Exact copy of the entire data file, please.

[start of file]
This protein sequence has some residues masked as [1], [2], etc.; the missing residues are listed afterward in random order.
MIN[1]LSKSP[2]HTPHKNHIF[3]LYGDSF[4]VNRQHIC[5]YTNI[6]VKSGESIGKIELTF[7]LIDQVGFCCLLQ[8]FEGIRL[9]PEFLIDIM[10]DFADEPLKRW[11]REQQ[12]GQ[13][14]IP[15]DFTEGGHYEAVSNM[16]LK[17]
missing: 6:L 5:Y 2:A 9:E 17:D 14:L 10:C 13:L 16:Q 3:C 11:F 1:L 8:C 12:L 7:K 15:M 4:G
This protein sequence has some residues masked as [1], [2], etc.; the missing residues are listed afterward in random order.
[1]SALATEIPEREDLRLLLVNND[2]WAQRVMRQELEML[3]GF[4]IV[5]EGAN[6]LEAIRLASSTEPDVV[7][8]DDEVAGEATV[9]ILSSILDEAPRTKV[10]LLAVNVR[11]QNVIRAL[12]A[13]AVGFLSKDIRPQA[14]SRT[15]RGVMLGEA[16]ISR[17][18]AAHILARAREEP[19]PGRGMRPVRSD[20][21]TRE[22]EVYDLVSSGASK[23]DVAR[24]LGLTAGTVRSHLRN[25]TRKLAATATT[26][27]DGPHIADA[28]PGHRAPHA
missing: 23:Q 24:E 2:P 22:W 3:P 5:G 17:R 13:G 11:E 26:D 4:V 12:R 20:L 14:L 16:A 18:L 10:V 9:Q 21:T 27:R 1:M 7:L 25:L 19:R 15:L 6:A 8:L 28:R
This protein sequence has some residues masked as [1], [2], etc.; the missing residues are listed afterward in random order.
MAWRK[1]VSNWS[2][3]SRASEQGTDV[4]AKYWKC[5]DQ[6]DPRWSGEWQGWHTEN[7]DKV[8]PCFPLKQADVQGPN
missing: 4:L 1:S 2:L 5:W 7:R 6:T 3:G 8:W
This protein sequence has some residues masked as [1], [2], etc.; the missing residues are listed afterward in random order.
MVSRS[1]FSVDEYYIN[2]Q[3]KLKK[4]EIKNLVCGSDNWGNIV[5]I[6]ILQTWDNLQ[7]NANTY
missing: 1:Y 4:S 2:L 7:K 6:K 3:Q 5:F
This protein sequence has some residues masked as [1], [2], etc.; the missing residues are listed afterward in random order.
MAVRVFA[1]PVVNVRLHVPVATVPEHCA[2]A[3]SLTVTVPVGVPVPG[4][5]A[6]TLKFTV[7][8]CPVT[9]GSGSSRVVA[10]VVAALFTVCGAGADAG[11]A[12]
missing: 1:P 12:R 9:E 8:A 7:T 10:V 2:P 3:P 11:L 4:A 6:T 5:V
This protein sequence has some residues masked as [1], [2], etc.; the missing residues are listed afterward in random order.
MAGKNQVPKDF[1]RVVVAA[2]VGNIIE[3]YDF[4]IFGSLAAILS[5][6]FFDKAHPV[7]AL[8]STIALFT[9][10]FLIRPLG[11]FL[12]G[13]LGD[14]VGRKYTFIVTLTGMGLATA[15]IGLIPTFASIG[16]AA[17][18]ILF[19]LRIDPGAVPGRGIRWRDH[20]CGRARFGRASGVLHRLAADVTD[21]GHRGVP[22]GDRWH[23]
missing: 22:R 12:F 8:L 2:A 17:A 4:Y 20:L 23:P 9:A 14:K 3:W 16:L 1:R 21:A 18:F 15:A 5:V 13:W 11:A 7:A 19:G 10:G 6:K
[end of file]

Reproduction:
This protein sequence has some residues masked as [1], [2], etc.; the missing residues are listed afterward in random order.
MIN[1]LSKSP[2]HTPHKNHIF[3]LYGDSF[4]VNRQHIC[5]YTNI[6]VKSGESIGKIELTF[7]LIDQVGFCCLLQ[8]FEGIRL[9]PEFLIDIM[10]DFADEPLKRW[11]REQQ[12]GQ[13][14]IP[15]DFTEGGHYEAVSNM[16]LK[17]
missing: 6:L 5:Y 2:A 9:E 17:D 14:L 10:C 13:L 16:Q 3:C 11:F 1:L 8:C 12:L 7:K 15:M 4:G
This protein sequence has some residues masked as [1], [2], etc.; the missing residues are listed afterward in random order.
[1]SALATEIPEREDLRLLLVNND[2]WAQRVMRQELEML[3]GF[4]IV[5]EGAN[6]LEAIRLASSTEPDVV[7][8]DDEVAGEATV[9]ILSSILDEAPRTKV[10]LLAVNVR[11]QNVIRAL[12]A[13]AVGFLSKDIRPQA[14]SRT[15]RGVMLGEA[16]ISR[17][18]AAHILARAREEP[19]PGRGMRPVRSD[20][21]TRE[22]EVYDLVSSGASK[23]DVAR[24]LGLTAGTVRSHLRN[25]TRKLAATATT[26][27]DGPHIADA[28]PGHRAPHA
missing: 23:Q 24:E 2:P 22:W 3:P 5:G 17:R 13:G 11:E 26:D 4:V 12:R 20:L 14:L 16:A 18:L 10:V 9:Q 21:T 27:R 1:M 7:L 25:L 19:R 15:L 6:A 8:L 28:R
This protein sequence has some residues masked as [1], [2], etc.; the missing residues are listed afterward in random order.
MAWRK[1]VSNWS[2][3]SRASEQGTDV[4]AKYWKC[5]DQ[6]DPRWSGEWQGWHTEN[7]DKV[8]PCFPLKQADVQGPN
missing: 4:L 1:S 2:L 5:W 7:R 6:T 3:G 8:W
This protein sequence has some residues masked as [1], [2], etc.; the missing residues are listed afterward in random order.
MVSRS[1]FSVDEYYIN[2]Q[3]KLKK[4]EIKNLVCGSDNWGNIV[5]I[6]ILQTWDNLQ[7]NANTY
missing: 1:Y 4:S 2:L 7:K 6:K 3:Q 5:F
This protein sequence has some residues masked as [1], [2], etc.; the missing residues are listed afterward in random order.
MAVRVFA[1]PVVNVRLHVPVATVPEHCA[2]A[3]SLTVTVPVGVPVPG[4][5]A[6]TLKFTV[7][8]CPVT[9]GSGSSRVVA[10]VVAALFTVCGAGADAG[11]A[12]
missing: 1:P 12:R 9:E 8:A 7:T 10:V 2:P 3:P 11:L 4:A 6:T 5:V
This protein sequence has some residues masked as [1], [2], etc.; the missing residues are listed afterward in random order.
MAGKNQVPKDF[1]RVVVAA[2]VGNIIE[3]YDF[4]IFGSLAAILS[5][6]FFDKAHPV[7]AL[8]STIALFT[9][10]FLIRPLG[11]FL[12]G[13]LGD[14]VGRKYTFIVTLTGMGLATA[15]IGLIPTFASIG[16]AA[17][18]ILF[19]LRIDPGAVPGRGIRWRDH[20]CGRARFGRASGVLHRLAADVTD[21]GHRGVP[22]GDRWH[23]
missing: 22:R 12:F 8:L 2:A 17:A 4:Y 20:L 23:P 9:A 14:K 3:W 16:L 1:R 21:A 18:F 15:A 5:V 13:W 11:A 7:A 19:G 10:G 6:K